CHOSEN ONES by Veronica Roth
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CHOSEN ONES

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KIRKUS REVIEW

What happens to heroes after they save the world?

Sloane Andrews, Matthew Weekes, Esther Park, Albert Summers, and Ines Mejia fulfilled a prophecy by defeating an evil villain and saving the human race. But that was a decade ago. Now, they’re no longer teenagers, and enough time has passed that stand-up comedians are joking about why the murderous sorcerer who destroyed entire towns with magical “Drains” akin to natural disasters was called the “Dark One.” The magic he wielded with such deadly force is now the subject of dry academic writing. These days the five “chosen ones” are huge celebrities, but they still have to deal with realistic mundanities like making a living and caring for sick parents. Sloane in particular is struggling with PTSD and, after a few Freedom of Information Act requests, is reading about a more complicated side of the government official who helped train them as kids to fight the Dark One. Not long after a big celebration marking the 10-year anniversary of the Dark One’s death, Albert dies of an overdose. When Sloane, Matthew, and Esther gather together for his funeral, something unimaginable happens. As it turns out, the Dark One may not be gone after all, and everything they thought they knew about magic, the Dark One, and the prophecy that predicted his demise is wrong. Roth (The End and Other Beginnings: Stories From the Future, 2019, etc.) made her name by writing bestselling YA action/adventure novels like the Divergent series, so it makes sense that she can so expertly deconstruct those tropes for adult audiences. There’s a lot of magic and action to make for a propulsive plot, but much more impressive are the character studies as Roth takes recognizable and beloved teen-hero types and explores what might happen to them as adults.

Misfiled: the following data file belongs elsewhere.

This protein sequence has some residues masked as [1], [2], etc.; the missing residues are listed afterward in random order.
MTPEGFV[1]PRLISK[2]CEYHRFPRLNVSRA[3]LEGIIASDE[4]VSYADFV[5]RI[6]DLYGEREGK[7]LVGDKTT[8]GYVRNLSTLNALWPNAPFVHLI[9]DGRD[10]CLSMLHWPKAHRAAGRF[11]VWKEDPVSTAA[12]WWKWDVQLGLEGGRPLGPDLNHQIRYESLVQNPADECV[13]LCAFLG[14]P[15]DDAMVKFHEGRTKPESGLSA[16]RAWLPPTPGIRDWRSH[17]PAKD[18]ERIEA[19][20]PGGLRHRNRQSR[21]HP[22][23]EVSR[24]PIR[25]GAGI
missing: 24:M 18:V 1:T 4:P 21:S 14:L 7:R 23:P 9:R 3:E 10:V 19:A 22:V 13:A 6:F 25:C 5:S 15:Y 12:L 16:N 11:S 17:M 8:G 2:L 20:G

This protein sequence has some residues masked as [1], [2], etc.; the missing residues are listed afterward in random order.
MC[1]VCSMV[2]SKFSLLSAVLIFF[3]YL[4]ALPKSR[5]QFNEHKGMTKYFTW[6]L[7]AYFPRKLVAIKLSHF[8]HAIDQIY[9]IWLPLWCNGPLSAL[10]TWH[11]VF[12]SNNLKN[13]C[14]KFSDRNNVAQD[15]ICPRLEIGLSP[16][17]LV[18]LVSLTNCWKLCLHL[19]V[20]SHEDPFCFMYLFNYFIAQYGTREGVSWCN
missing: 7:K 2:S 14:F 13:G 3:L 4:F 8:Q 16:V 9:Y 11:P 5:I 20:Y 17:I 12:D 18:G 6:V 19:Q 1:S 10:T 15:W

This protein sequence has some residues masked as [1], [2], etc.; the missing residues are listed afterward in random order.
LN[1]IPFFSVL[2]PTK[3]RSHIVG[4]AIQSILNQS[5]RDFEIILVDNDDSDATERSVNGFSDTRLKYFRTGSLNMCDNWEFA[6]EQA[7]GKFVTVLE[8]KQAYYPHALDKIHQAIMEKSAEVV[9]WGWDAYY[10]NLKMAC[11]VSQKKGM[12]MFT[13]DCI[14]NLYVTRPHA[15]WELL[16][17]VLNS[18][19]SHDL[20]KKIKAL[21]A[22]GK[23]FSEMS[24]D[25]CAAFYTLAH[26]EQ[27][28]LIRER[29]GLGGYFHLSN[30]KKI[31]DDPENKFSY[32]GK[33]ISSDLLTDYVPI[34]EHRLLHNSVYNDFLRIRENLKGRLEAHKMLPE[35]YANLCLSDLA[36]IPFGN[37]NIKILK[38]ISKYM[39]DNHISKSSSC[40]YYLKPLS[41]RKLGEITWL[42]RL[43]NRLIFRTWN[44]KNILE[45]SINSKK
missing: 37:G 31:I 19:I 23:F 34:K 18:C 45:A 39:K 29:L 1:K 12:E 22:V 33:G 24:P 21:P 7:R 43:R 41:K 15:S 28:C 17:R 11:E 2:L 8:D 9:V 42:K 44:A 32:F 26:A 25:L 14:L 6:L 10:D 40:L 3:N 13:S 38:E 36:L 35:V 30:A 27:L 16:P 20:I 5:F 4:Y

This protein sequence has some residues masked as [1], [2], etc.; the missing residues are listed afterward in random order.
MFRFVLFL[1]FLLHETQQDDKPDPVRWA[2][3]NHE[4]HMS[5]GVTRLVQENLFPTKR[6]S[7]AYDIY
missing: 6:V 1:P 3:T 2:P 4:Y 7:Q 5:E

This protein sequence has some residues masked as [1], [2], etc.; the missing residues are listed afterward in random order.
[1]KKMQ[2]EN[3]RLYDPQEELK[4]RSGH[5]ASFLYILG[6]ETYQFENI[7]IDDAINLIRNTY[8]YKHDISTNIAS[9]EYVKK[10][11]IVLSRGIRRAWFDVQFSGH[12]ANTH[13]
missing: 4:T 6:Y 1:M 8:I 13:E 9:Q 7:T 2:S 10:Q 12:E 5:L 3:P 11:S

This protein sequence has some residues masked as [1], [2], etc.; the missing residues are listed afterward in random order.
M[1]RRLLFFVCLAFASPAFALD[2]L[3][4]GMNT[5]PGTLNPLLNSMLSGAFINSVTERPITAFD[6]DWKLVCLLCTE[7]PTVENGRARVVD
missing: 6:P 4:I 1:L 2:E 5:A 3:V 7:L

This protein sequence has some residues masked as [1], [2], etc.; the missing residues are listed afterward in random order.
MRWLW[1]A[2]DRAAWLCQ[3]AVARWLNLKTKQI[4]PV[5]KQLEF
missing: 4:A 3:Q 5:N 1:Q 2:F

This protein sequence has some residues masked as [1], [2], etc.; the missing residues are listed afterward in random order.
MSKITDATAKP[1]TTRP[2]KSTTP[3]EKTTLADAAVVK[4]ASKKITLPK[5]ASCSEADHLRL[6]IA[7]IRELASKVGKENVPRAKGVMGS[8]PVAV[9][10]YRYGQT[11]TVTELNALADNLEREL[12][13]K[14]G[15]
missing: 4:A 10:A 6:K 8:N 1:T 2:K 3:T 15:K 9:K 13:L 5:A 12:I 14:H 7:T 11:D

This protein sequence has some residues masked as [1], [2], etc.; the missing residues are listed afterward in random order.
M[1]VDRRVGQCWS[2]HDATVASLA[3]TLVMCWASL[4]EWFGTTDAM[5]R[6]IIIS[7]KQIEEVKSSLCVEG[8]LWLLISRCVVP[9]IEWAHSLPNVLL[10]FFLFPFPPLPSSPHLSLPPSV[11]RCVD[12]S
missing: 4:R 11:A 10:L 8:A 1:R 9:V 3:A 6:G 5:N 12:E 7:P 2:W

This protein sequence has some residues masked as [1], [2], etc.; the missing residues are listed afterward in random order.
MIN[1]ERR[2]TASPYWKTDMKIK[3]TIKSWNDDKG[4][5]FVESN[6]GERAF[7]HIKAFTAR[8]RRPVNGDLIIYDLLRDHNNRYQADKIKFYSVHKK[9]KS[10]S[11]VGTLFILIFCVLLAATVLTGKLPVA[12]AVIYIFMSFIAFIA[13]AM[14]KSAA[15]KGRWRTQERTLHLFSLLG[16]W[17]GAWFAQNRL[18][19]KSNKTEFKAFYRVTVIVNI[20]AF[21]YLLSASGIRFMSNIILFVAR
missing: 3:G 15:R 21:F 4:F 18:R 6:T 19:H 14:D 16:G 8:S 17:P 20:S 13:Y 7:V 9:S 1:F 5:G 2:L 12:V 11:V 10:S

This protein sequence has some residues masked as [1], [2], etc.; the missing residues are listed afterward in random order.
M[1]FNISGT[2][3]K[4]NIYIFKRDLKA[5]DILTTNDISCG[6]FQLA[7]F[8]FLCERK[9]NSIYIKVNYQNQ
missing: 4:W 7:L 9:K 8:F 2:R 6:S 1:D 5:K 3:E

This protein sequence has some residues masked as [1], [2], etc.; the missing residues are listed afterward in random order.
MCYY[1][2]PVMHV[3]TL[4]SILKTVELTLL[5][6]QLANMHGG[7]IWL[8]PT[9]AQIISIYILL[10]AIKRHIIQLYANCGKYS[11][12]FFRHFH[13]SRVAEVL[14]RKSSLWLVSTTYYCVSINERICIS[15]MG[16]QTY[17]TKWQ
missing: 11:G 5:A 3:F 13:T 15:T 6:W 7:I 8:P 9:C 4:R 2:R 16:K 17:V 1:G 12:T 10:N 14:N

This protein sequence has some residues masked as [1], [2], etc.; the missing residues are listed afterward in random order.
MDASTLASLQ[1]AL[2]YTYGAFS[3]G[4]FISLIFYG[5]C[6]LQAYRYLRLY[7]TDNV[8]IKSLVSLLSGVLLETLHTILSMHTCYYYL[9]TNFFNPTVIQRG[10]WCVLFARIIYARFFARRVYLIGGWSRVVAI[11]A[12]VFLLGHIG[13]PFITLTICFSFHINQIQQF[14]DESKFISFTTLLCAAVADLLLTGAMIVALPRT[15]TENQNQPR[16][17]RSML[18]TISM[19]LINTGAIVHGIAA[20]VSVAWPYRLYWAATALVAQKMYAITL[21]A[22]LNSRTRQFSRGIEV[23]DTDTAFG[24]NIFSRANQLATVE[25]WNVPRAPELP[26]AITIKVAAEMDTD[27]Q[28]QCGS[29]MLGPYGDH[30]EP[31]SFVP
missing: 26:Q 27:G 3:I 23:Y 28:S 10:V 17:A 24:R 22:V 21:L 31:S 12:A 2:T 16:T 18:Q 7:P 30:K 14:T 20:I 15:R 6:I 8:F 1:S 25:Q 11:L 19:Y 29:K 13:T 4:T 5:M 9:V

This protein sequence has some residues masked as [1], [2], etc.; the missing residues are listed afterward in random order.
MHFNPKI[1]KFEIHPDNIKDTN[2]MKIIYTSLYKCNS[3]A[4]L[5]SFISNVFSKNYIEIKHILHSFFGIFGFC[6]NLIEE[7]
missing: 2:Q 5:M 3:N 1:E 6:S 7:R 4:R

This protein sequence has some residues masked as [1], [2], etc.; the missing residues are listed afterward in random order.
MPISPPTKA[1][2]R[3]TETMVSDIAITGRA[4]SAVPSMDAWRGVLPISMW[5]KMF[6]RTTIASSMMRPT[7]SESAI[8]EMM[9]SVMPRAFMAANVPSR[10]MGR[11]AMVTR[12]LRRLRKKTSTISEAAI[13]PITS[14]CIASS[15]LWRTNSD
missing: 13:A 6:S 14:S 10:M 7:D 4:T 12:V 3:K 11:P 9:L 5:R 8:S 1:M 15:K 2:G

Roth makes a bold entrance to adult fantasy.

Pub Date: April 7th, 2020
ISBN: 978-0-358-16408-1
Page count: 432pp
Publisher: John Joseph Adams/Houghton Mifflin Harcourt
Review Posted Online:
Kirkus Reviews Issue: Jan. 1st, 2020